Wednesday, February 10, 2010

Help Wanted

No, really. Wanted needs all the help it can get. Someone needs to do this movie a favor and give it one plausible plot component. For a movie about fabric there are are a whole lot of holes in the ridiculous plot.

This is the kind of film that fills you with questions. Questions such as:
Why is there only one woman in "The Fraternity"? Why would they even have a woman in something called "The Fraternity"?
Why would you suddenly like and try to emulate your absentee father because you find out he's a super-assassin?
I know how you got the rats in the dump truck, but how in the hell did you train them to disperse themselves evenly inside the textile mill once you dumped them in the courtyard? And how is it that the blast from the rats is strong enough to blow out all the windows, yet even the people we saw in close proximity to the rats were not harmed in any way by them exploding?
Why is there a butchery department in the textile mill?
Why would you go downstairs to fight the butcher guy and red-shirt-guy when the guy you really want to kill is upstairs?
If Morgan Freeman has been manufacturing names out of the textile machine for years, why would you believe him when he told you your name came up?
How, exactly, does fate work a textile machine? What does fate do while the textile machine is off? How did The Fraternity get these codes a thousand years ago when they were manually weaving the textiles? When you manually weave textiles, any flaws in the fabric results from your mistake. That's not fate, it's your shoddy workmanship!

Wanted is also the kind of film that makes you realize you're much smarter than most screenwriters assume you are. You know bullets can't curve, no matter how wildly you flail the gun around while firing. You know that the human heart can only beat so many times before it would just explode from pressure. You know that you can't shoot a single bullet through the heads of several people standing in a circle. That bullet would not only have to be curving, but extraordinarily strong and travelling at a speed few hand guns can produce.

James McAvoy's character, Wesley, has a fat lady for a boss, who is cruel to him because he doesn't complete his work in a timely manner. Rather than maybe think that her treatment of him is due to his poor work ethic and productivity, he immediately jumps to the conclusion that she's giving him a hard time because people used to give her a hard time for being heavy. Here's how he tells her off:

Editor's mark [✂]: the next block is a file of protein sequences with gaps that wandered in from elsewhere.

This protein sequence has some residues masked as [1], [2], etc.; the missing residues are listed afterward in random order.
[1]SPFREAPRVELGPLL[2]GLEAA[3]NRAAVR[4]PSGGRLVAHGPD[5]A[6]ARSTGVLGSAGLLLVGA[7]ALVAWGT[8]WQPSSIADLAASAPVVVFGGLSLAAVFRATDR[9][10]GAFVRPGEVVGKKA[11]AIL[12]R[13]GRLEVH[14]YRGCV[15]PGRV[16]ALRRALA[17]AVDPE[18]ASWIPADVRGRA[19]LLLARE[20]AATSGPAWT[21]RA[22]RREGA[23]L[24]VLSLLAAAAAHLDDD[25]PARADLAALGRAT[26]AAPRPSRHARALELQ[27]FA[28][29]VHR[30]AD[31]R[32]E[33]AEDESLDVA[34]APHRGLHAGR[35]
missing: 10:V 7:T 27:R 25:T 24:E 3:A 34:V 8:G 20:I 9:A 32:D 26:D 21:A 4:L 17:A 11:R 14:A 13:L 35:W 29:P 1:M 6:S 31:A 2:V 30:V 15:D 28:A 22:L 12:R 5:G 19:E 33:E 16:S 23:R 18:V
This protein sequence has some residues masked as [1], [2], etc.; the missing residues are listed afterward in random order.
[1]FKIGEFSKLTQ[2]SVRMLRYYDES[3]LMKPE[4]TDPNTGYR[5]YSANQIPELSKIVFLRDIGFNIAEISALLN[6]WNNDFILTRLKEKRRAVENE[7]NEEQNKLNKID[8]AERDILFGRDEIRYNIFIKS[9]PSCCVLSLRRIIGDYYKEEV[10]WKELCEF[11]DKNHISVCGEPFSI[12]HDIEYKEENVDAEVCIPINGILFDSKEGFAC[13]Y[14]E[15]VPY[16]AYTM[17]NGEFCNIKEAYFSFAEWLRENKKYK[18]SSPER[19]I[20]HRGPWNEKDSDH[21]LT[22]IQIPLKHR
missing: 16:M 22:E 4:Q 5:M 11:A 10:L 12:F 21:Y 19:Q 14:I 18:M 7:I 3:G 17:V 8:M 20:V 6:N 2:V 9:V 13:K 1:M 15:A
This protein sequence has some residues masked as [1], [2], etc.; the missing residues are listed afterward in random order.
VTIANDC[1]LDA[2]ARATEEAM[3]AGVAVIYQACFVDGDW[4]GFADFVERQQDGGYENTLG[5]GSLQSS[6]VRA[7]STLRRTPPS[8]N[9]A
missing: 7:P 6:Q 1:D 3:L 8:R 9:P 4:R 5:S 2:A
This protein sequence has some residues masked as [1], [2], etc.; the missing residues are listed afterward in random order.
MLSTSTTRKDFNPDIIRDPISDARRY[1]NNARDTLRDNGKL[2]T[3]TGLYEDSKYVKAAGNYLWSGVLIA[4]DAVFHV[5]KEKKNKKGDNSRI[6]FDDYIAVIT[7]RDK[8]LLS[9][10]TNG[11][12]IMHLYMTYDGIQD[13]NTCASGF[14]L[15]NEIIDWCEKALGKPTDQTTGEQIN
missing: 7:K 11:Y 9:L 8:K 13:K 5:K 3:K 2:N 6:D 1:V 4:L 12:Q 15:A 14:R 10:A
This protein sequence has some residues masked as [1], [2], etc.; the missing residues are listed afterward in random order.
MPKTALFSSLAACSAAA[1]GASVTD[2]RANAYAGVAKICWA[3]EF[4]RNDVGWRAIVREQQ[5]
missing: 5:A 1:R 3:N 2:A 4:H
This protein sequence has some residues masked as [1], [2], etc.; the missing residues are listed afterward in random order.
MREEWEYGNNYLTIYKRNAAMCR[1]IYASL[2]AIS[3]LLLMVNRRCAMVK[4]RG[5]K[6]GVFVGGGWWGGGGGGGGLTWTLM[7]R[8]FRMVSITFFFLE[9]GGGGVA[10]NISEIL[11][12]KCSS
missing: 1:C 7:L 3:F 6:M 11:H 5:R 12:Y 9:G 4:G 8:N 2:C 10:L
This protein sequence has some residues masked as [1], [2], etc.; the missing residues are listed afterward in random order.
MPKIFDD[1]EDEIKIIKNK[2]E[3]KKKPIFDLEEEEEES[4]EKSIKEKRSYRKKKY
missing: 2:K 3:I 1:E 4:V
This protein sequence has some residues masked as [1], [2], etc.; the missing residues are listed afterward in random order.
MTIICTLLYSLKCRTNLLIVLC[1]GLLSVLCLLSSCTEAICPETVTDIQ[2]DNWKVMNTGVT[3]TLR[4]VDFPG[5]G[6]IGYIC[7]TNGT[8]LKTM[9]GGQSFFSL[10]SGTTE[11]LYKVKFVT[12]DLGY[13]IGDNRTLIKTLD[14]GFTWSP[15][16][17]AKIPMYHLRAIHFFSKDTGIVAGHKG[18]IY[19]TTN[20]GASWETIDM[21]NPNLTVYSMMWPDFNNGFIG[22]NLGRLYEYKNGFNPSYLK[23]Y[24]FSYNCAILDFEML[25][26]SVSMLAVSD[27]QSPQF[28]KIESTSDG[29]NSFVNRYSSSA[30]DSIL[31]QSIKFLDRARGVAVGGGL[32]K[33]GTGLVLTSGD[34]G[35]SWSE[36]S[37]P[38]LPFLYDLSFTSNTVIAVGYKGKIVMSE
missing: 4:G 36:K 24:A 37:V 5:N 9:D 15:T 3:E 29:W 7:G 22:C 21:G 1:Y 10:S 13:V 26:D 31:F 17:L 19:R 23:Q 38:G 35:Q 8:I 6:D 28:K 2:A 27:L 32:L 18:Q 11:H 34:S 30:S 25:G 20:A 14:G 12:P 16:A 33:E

"Wesley: [yelling to Janice] Shut the fuck up!
   [the office grows quiet]
   She has one single iota of tenuous power. She thinks she can push everyone around.

   [grabs Janice's stapler]

   Wesley: You don't need this.

   [throws stapler into the wall of his cubicle]

   I understand. Junior high must've been kind of tough, but it doesn't give you the right to treat your workers like horseshit, Janice. I know we laugh at you, Janice. We all know you keep a stash of jelly donuts in the top drawer of your desk. But I want you to know, if you weren't such a bitch, we'd feel sorry for you. I do feel sorry for you. But as it stands, the way you behave - I feel I can speak for the entire office when I tell you... go fuck yourself"

Now, there are several problems with this. He doesn't know how long Janice has been heavy. He mockingly calls her "anorexic" in the opening narration. Riiiight, because only skinny people have eating disorders.
But the thing that really gets me is that he tells her that "if you weren't such a bitch, we'd feel sorry for you." Feel sorry for her??? Not that they'd like her, not that they'd be friends with her if she were nicer? Get real. She's overweight! Apparently, all you do for a nice fat girl is feel bad for her, right?
It could not be more obvious that this movie was written by a group of men.

Further evidence: Wesley's girlfriend is sleeping with his best friend. Wesley concludes that this is because she's a bitch and his best friend is a jerk. The only time we see Wesley with his girlfriend, he tells us that her voice is annoying. He also leaves for assassin camp and doesn't bother to tell her where he's going. When he finally shows back up, she starts yelling at him. This is understandable. If the person you're living with disappears with no explanation, you'd have some choice words for them the next time you saw them. Then Angelina Jolie breezes in and makes out with Wesley, to show off to his ex. Sure, because if your loser ex-boyfriend, who seemingly never really liked you anyways, dropped off the face of the Earth then showed up with some tattooed brunette, you'd suddenly realize "you don't know what you've got 'til it's gone". Another keen summary of the female condition! The screenwriters must be an expert on women. It's like they're in my head!

The screenwriters also love video games. Wesley fights through the bad guys at the end. Each bad guy has an increased level of difficulty in killing, and he must use different fighting techniques for each of them. After he's killed all the level bosses bad guys, he gets to the big boss leader of The Fraternity. That's when things get interesting, and by interesting I mean defying all logic.

But there's a silver lining. The effects are fantastic, barring some obviously computer-generated rats. The awesomeness of the stunts and special effects is almost enough to make you forget about how insulting the plot is to your intelligence. Almost. Not quite.

You'll love this movie if you liked The Matrix, hate women, and are missing half your brain.

P.S. Morgan Freeman, Laurence Fishburne pwns you when it comes to action movies. Think about that.
Angelina Jolie, I really liked Tomb Raider, in spite of myself. This is how you repay me?


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